Thursday, February 25, 2010

Battle of the dishes: Missouri vs. Kansas table wine

Posted By on Thu, Feb 25, 2010 at 3:00 PM

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For this week's battle, I went in search of two dry table wines -- one for each side of the state line. I grabbed a bottle of the Somerset Ridge Winery's Flyboy Red as my Kansas representative and selected Les Bourgeois Vineyards' Jeunette Rouge as the standard bearer for Missouri.

And with a bottle of red in each hand, I set out to discover which wine should represent the region as the table wine of choice. The victor is after the jump.  

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Somerset Ridge Flyboy Red. The wine from Somerset, Kansas, is named after the late Lt. Col. Arch Tucker (the "Vice President of Tasting") and it is his visage on the label, emerging from a jet fighter after completing a mission in Korea. The wine is a mix of Cabernet Sauvignon, Chambourcin and Chancellor grapes. 

I grabbed a bottle ($14.99) from Rimann Liquors in Prairie Village, where it had a prime front-of-store display. Interestingly, a small selection of Missouri wines was relegated to the small room off to the left at the back of the store. I was the only one who ventured back and found myself feeling guilty for considering wine from a neighboring state.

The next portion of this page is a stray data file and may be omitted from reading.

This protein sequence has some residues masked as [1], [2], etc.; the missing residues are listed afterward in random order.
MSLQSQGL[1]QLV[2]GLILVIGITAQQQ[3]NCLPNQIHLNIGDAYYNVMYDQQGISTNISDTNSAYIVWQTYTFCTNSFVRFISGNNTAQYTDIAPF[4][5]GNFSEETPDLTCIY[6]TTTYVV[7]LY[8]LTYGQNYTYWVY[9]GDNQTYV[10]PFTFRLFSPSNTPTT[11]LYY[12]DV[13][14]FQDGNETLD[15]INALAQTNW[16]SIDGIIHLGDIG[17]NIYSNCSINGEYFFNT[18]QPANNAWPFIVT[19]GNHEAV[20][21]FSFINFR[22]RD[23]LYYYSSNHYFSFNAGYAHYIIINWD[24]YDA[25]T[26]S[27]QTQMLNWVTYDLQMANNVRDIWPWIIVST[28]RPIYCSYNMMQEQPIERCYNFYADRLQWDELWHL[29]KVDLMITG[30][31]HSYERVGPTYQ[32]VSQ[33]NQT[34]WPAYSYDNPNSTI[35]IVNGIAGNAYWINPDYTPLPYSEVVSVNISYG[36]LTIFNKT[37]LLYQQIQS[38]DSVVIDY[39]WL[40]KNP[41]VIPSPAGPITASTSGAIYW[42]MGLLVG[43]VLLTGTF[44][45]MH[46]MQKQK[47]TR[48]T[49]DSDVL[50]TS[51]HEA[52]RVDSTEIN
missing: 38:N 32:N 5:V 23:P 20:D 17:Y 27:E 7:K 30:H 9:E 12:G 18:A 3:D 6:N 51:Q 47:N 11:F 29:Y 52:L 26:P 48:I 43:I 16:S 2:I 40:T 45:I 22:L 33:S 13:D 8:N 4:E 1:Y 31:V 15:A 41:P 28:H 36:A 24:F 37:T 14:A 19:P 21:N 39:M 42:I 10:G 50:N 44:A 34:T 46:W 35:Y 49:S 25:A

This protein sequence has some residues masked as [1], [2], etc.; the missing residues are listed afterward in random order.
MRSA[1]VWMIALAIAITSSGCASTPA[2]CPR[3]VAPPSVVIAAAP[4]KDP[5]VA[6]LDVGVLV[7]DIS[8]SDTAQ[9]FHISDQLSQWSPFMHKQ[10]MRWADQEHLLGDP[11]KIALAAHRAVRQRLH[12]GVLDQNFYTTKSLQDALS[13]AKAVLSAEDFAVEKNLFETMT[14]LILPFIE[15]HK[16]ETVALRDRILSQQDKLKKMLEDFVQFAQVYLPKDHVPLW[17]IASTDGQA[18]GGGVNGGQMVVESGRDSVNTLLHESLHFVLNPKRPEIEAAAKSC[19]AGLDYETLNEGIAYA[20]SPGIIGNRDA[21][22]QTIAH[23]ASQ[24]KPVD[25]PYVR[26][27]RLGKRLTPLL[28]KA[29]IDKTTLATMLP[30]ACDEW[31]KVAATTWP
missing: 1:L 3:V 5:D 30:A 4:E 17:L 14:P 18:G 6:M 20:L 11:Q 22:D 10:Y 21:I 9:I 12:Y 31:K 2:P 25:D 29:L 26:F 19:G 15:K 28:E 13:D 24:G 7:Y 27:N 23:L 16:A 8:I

The Somerset Ridge is remarkable in that it doesn't seem to possess strong attributes. It is neither too oaky nor too dry. Instead it is mellow and extremely drinkable with almost hints of cherries or berries. A Cabernet drinker would easily embrace this red.  

If you want to try the Flyboy Red, I know it's on the wine menu at Bonefish Grill in Leawood and will be featured at the Pork 102 dinner tonight at Jasper's Retaurant.

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Les Bourgeois Jeunette Rouge. An American Table Wine described on the label as a "refreshing dry red," this wine from Rocheport, Missouri, was on the shelf at Berbiglia (4500 Belleview) for $9.99. It's made with a mix of Chambourcin, St. Vincent and Syrah grapes, which make it a "medium-bodied wine with fruity character." 

This is a simple, relatively dry wine that's slightly astringent -- and yet the finish is still smooth enough for what I think of when it comes to table wine. I didn't pick up the fruit notes, but didn't mind that despite the wine's acidity.  

Jeunette Rouge is widely available at 72 area liqour stores  

Neither wine opens up dramatically after a few hours -- the first impression holds true. Although the Flyboy Red is more polished and has a bit more body, on pure value, the easy winner is the Jeunette Rouge.

It was a $10 bottle that I could pick up and drink over the course of few days, either by itself or with food. It went well with pizza bagels, chicken pesto soup and white cheddar -- which is exactly what I would want from my table wine. The longer it stayed in my house, the easier it seemed to pour a glass. 

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